In [his] campaign against the Tatars, Temujin [later Genghis Khan] would institute yet another set of radical changes to the rules that had long governed steppe life, and these changes would both antagonize some of his followers, those of the aristocratic lineages, and deepen the loyalty felt for him by many others, those of the lower lineages whose lives he enriched with his reforms and distribution of goods. While conducting raid after raid, Temujin had realized that the rush to loot the gers of the defeated served as an impediment to more complete victory. Rather than chasing down the warriors of the raided camps, attackers generally allowed them to flee and focused instead on immediately looting their camps. This system allowed many defeated warriors to escape and eventually return for a counterattack. So on this raid, his second conquest of the Tatars, Temujin decided to order that all looting would wait until after a complete victory had been won over the Tatar forces; the looting could then be carried out in a more organized fashion, with all the goods being brought under his central control and then redistributed among his followers as he determined fit. He distributed the goods along the same lines by which the hunting men of the forest traditionally distributed the kill at the end of a group hunt.
In another innovation, he ordered that a soldier’s share be allocated to each widow and to each orphan of every soldier killed in the raid. Whether he did this because of the memory of his own mother’s predicament when the Tatars killed his father, or for more political purposes, it had a profound effect. This policy not only ensured him of the support of the poorest people in the tribe, but it also inspired loyalty among his soldiers, who knew that even if they died, he would take care of their surviving families.
After routing the Tatars, some of Temujin’s followers ignored his order against individual looting, and he demonstrated how serious he was about this reform by exacting a tough but appropriate punishment. He stripped those men of all their possessions and deprived them of the goods seized in the campaign. By controlling the distribution of all the looted goods, he had again violated the traditional rights of the aristocratic lineages under him to disperse the goods among their followers. The radical nature of his reforms angered many of them, and some deserted him to join the forces of [his blood brother and principal rival] Jamuka at this point, further drawing a line between the higher-prestige lineages and the common herders. Again, he had shown that rather than relying on the bonds of kinship and tradition, members of his tribe could now look to Temujin for direct support; with this move, he greatly centralized the power of his rule while at the same time strengthening the commitment of his followers.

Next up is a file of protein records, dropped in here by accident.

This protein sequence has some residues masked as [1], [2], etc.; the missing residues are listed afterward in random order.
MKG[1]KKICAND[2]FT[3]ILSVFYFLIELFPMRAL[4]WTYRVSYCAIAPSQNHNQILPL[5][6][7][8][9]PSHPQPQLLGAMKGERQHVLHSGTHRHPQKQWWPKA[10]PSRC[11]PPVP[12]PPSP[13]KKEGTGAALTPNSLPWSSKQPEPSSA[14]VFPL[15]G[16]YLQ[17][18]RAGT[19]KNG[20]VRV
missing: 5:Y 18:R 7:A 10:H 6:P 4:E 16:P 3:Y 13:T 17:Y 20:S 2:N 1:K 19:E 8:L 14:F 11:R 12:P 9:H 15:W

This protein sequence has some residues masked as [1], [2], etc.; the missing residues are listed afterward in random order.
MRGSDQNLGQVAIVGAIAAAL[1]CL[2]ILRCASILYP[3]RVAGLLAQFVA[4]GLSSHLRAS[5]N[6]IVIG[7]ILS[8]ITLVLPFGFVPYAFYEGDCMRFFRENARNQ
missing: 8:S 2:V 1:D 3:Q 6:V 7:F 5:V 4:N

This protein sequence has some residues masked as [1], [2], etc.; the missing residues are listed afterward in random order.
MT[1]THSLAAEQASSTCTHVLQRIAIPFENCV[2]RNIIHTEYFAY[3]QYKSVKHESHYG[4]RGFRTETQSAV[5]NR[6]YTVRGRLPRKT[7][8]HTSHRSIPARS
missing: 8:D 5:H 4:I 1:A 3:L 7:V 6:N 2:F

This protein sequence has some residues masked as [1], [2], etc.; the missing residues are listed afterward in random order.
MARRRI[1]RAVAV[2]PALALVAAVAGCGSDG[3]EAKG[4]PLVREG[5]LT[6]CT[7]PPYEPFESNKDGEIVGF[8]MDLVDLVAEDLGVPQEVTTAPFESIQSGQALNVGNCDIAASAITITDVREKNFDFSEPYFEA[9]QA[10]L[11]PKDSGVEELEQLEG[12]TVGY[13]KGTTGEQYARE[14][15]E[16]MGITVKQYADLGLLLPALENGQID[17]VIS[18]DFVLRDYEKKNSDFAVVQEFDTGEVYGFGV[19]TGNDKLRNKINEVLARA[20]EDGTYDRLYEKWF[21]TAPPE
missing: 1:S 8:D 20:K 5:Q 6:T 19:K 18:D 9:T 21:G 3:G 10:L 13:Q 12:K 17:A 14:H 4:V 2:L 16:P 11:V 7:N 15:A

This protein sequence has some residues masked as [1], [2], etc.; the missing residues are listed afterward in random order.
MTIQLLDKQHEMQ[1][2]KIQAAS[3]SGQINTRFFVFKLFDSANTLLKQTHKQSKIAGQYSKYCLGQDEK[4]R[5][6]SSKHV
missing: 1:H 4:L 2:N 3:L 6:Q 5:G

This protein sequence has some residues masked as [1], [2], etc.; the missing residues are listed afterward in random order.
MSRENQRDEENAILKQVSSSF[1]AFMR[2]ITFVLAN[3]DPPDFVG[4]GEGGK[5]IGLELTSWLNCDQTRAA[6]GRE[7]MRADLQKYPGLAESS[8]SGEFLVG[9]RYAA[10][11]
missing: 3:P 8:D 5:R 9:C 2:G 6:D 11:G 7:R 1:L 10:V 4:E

Despite the minority discontent from within the Mongol ranks, Temujin’s new system proved immediately effective. By postponing the looting until the end of the campaign, Temujin’s army amassed more goods and animals than ever before. But the new wealth system also posed a new problem; the Mongols had not only defeated the Tatars, they had also captured almost the entire army and all the civilians.
SOURCE: Genghis Khan and the Remaking of the Modern World, by Jack Weatherford (Three Rivers Press, 2004), pp. 50-51